“The tax should simply be a fee for assisting citizens across the world,” said Vaillancourt. “This tax could, for example, give all citizens basic services–quality health care or free education.”

Despite its current opposition, Canada was one of the first G20 countries to consider adopting the Tobin tax. In 1999 the Liberal government passed a resolution to “enact a Tobin tax in concert with the international community.” However, the Reform Party (later the Conservative Party) opposed the resolution and it did not gain enough international support to be enacted.

Option 2: The bank Levy

The other proposal promoted by European countries is a tax or levy on the assets of banks. It would not bring in sums on the scale of a Tobin tax, though some financial analysts believe it would restrain banks and raise some bailout money. As it stands now the levy has gained support from Britain’s key European counterparts, France and Germany, both of whom are strongly promoting it.

From the perspective of the banks this is a more acceptable proposal than the Tobin tax as it would be either a one-off or infrequent fee based on a bank’s worth rather than a tax on its every transaction. From the perspective of advocates of the FTT, this is an inferior choice both because of its nature as a one-time fee and because it is more likely to be used create an insurance fund to bail out the banks after a crash rather than build a tax which could stabilize markets by discouraging risky speculation.

Continue reading Part II

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G8 Foreign ministers get acquainted in Quebec; talk Afghanistan, Iran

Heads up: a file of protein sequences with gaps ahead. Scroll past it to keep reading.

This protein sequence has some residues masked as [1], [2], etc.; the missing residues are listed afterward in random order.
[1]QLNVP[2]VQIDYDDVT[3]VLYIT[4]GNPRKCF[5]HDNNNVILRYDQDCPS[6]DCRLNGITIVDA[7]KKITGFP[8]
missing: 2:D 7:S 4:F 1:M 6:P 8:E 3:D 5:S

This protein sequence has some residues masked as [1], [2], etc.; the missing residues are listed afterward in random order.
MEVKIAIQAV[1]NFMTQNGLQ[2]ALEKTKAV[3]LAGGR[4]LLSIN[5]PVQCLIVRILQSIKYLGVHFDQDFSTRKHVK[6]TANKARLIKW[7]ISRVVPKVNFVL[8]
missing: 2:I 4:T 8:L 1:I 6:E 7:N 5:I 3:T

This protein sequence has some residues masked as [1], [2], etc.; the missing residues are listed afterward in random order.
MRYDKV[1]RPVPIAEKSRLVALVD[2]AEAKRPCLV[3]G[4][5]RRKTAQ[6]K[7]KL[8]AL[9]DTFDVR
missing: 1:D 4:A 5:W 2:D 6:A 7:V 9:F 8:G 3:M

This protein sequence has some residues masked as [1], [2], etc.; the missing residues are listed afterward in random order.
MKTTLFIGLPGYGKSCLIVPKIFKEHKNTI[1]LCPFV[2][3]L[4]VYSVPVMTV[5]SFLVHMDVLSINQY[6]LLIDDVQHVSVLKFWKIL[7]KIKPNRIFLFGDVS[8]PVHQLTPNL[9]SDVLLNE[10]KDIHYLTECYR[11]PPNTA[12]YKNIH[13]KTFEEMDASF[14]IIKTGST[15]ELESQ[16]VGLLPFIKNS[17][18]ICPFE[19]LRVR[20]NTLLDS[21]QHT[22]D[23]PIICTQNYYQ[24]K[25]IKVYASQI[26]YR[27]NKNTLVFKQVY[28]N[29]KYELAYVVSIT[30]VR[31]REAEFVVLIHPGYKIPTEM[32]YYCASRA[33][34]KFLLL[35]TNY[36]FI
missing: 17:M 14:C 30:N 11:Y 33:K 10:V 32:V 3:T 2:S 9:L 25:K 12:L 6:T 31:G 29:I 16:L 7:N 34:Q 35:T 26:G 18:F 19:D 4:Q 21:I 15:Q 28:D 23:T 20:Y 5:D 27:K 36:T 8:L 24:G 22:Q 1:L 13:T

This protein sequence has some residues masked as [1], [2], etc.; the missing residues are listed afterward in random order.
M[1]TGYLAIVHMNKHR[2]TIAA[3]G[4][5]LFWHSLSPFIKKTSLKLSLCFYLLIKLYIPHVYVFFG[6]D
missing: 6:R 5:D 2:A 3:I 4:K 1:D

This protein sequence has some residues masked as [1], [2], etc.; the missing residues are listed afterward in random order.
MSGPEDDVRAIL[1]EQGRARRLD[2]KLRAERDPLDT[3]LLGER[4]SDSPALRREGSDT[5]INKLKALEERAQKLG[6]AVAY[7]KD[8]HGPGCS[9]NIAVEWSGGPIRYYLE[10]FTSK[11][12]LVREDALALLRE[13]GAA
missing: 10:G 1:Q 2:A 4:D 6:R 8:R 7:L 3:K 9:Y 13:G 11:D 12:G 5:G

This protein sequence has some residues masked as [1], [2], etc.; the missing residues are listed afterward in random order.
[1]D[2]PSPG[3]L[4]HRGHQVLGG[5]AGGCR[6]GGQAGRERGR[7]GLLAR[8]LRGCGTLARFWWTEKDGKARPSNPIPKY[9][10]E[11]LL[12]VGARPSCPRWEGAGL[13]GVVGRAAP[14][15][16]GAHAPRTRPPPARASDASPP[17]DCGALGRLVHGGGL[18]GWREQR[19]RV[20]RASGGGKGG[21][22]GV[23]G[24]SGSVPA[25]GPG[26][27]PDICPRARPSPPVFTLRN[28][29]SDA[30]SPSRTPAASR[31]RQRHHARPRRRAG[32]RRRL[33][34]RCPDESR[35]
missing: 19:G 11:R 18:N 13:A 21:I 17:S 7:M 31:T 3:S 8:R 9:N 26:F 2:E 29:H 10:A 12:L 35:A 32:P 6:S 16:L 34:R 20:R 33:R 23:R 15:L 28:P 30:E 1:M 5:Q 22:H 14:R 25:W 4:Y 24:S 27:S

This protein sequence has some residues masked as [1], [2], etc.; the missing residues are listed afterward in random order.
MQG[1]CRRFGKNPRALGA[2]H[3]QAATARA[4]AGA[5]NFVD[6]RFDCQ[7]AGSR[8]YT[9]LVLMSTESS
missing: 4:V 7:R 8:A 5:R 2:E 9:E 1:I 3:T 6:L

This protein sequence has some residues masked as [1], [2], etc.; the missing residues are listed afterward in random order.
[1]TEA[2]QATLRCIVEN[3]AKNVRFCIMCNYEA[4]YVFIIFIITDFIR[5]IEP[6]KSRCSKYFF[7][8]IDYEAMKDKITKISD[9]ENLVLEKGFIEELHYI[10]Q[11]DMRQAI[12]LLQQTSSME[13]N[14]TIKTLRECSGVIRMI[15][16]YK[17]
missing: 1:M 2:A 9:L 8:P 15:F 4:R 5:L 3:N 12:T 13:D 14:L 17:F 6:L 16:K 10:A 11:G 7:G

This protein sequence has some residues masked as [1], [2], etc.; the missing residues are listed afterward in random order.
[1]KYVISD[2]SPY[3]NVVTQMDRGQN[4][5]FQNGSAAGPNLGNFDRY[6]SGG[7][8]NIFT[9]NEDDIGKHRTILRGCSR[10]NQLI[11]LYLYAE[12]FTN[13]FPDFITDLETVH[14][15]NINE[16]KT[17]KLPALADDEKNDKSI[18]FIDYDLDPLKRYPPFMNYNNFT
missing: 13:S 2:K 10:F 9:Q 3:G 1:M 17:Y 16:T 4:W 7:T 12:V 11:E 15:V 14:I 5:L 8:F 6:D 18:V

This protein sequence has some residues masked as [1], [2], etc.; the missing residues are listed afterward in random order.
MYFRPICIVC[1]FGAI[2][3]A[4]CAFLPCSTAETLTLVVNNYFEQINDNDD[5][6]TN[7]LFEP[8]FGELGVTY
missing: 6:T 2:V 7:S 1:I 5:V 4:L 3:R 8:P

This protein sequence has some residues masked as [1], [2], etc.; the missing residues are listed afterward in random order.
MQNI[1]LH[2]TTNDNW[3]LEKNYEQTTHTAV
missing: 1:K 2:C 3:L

G8 Foreign ministers get acquainted in Quebec; talk Afghanistan, Iran

A number of key things came out of this week’s G8 foreign ministers meetings.

1. One item of importance to Canadians is that the Conservative government plans to continue with its Afghanistan withdrawal plans and be out of the country by 2011. I am happy to hear this and that Canada is holding firm against U.S. pressure to stay, though I don’t think we should have been there to begin with.

However, due to the withdrawal, the Canadian government is reasoning that there is no need for, and will not be, any more debate around Afghanistan. What? Imagine if the government decides to change its withdrawal plans due to ‘new’ circumstances? At that point, won’t we be thinking that there should have been debate during that year and a half? And

In any case, Parliament needs to be debating the things that happen over the next 21 months, a lot of time for many developments to transpire. Maybe they figure it isn’t much time since the war has been going on since 2002, but that leaves plenty of time for lives lost and people maimed over the next year and nine months.

Further, does this end of debate also include the detainee debate? Finally, what will happen after 2011? What is Canada’s role then?

Ignatieff (the Canadian opposition leader) is right, the Conservatives want to do foreign policy through the media, with no Parliamentary oversight and debate.

2. There is a plan for an Afghanistan-Pakistan border trade initiative “to help improve trade between the two countries and strengthen border infrastructure.” I don’t fully understand the details, though it does seem like a plan build an economic solution to help people economically to dissuade them from joining the Taliban. Not sure how all that will work, and it doesn’t seem like they know either. Window dressing?